Why is everyone hiring and no one is getting hired?

Local News

FORT WAYNE, Ind. (WANE) — Companies across Fort Wayne and northeast Indiana are desperate to hire and yet some workers still can’t seem to find a job.

“I think there isn’t an employee shortage, I think there is a process and a system which are in place that disqualify people,” said Lisa Mungovan, owner of Mungovan HR Consulting, LLC. “The applicant tracking systems are automated and the employer puts their ad out there defining what they need. When an applicant submits their resume, if their words don’t have enough matching words, they can get disqualified in less than a second.”

Mungovan has spent over 30 years in the human resources field. In 2016 she saw a need for small businesses that needed human resources but didn’t want to hire someone full-time. Mungovan makes sure her clients are in compliance and is always a phone call away when they have a question or need help.

She says employers today rely on increasing levels of automation to fill vacancies efficiently, deploying software to do everything from sourcing candidates and managing the application process to scheduling interviews and performing background checks.

“The applicant’s system is meant to be a resource to help employers to expedite things and in theory, it would send the most qualified candidates to the hiring manager,” Mungovan said. “But because they are disqualifying people, a person may never see the resume. And a lot of systems have a default filter that employers aren’t aware of so there may be a larger number of candidates who are capable of performing a job are disqualified.”

With applicants’ resumes being put aside by the system, should employers go back to the old fashion paper resume? Mungovan said some of her colleagues and businesses are.

However, Dr. Michael Kirchner, professor of organizational leadership at Purdue University Fort Wayne, said there are tips to get your resume to the top of the list.

“When we apply for a job it’s a lot like playing a game,” Kirchner said. “A job description is almost like a cheat sheet for applicants to closely review and break down the job description and then go back to our resume to make sure I am including all of this relevant information.”

Another item throwing a wrench into the hiring process is candidates who are too qualified for the job they are applying for. Mungovan says employers invest in training with new and current employees and employers assess the risk of developing a new person but have a concern that the overqualified candidates will leave when an opportunity becomes available that better suits their skills and experience. Its cost-prohibitive. However, someone who is overqualified for a position may be someone who can be considered for other positions and help the business build their bench strength.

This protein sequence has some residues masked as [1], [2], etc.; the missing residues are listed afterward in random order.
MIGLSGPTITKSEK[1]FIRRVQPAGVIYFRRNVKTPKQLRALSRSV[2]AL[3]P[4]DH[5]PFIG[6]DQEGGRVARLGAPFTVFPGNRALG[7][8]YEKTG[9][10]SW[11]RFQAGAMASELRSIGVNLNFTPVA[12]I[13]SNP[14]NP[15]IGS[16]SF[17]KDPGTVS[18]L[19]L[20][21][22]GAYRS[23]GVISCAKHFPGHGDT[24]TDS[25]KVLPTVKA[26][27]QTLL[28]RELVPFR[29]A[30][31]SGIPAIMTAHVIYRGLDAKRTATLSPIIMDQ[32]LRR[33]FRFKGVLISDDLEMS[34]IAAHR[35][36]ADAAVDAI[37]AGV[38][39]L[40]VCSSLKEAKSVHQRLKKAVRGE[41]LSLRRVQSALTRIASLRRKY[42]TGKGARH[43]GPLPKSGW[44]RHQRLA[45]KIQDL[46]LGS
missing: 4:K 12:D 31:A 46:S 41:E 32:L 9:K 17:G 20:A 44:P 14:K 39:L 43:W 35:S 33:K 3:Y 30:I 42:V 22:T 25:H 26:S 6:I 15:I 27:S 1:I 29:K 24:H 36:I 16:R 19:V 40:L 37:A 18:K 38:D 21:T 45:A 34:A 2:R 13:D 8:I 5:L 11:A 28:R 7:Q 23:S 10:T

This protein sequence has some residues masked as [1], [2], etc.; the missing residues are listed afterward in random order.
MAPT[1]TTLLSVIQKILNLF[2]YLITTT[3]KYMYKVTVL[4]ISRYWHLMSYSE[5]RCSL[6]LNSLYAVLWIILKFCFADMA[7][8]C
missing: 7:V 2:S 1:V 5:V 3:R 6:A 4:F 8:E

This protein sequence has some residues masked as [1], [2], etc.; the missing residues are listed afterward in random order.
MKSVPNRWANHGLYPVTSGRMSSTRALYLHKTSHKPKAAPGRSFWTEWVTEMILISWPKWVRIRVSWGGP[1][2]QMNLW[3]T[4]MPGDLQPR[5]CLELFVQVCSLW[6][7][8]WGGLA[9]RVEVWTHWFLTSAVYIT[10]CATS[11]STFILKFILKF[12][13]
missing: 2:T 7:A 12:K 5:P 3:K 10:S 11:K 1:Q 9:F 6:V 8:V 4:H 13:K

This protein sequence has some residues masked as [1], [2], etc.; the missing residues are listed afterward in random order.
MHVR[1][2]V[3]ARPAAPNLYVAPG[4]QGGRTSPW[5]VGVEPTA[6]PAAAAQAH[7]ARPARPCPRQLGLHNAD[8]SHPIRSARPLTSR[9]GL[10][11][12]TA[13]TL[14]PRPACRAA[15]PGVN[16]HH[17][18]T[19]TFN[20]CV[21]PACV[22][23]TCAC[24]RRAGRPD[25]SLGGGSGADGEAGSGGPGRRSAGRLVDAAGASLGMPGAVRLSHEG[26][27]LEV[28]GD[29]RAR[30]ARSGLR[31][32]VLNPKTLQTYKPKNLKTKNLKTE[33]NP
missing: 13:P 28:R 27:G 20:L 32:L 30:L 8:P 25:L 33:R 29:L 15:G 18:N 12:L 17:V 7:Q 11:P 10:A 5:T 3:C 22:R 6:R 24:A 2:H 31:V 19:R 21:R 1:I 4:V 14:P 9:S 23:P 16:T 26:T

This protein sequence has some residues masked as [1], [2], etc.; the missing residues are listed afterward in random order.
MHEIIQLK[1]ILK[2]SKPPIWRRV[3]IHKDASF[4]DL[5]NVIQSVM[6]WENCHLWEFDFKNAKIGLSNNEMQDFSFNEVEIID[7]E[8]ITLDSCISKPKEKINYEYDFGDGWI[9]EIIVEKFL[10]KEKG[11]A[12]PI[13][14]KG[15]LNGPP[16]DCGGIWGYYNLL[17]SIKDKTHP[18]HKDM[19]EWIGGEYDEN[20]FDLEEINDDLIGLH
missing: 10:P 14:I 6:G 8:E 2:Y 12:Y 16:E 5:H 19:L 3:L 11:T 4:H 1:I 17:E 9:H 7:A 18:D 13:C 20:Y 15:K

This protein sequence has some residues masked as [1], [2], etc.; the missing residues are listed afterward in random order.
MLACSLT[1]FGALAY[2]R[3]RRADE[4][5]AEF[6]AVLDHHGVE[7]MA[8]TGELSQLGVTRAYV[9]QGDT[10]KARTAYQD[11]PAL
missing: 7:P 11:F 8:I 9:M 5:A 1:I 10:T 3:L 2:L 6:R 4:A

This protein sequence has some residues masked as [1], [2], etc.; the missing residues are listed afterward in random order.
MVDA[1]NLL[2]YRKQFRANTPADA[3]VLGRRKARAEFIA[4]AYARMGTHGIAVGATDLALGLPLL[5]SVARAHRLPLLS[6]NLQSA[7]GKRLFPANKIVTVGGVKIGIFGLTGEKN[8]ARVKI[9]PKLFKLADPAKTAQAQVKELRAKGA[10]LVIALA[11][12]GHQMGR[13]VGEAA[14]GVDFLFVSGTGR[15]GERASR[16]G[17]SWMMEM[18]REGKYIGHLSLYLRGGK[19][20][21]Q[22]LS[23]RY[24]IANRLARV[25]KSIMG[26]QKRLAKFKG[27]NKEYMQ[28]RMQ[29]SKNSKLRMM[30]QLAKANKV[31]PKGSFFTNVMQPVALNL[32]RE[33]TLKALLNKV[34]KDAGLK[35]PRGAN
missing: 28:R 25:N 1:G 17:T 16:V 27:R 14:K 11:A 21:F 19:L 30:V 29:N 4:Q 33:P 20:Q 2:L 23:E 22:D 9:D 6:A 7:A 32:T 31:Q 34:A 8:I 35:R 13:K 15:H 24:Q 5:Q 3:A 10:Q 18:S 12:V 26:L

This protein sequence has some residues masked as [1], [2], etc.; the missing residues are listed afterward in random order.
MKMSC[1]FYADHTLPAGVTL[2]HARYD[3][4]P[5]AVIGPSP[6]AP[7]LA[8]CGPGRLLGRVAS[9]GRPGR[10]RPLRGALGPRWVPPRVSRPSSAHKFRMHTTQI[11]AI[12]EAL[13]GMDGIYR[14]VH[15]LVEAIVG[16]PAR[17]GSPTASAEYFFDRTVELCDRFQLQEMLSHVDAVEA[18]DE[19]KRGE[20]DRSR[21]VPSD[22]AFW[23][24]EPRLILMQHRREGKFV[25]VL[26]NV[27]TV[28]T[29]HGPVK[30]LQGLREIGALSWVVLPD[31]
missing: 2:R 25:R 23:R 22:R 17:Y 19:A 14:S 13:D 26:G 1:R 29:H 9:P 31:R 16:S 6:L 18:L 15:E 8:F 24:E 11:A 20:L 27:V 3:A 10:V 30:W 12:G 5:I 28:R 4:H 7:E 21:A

Mungovan says many candidates are leaving out parts of their resumes that would make them overqualified. She says many are removing skills that don’t apply to the job resume.

“It’s important [that candidates] know the company well and that they know the job they are applying for,” Mungovan said. “When I recruit for my clients and in my past positions, I would be upfront with them regarding the wage. It’s important that employers and candidates are transparent especially if the candidate is overqualified.”

“I think it’s important that in the cover letters candidates’ acknowledge they have all the qualifications but here’s why I’m interested in this position or industry,” Kirchner said. “Maybe they have a master’s but want to go into a field that’s different and they want to learn or want more flexibility. Comments like that give the hiring manager someone who is interested and not just someone who is overqualified.”

Though the hiring market is “hot” right now, employers have seen three main trends in those looking for work:

  • Employees retiring earlier or at retirement age
  • Those looking for more flexible hours, better pay and more opportunities
  • Employees who are content in current jobs, but are curious about other jobs

Mungovan says that because of the number of employees leaving automated applicant systems and the additional duties added to HR Professionals due to COVID compliance, candidates who are filing applications should be patient as it can take longer for an employer gets back to them.

Mungovan and Kirchner both say they don’t see the help wanted signs going away anytime soon.

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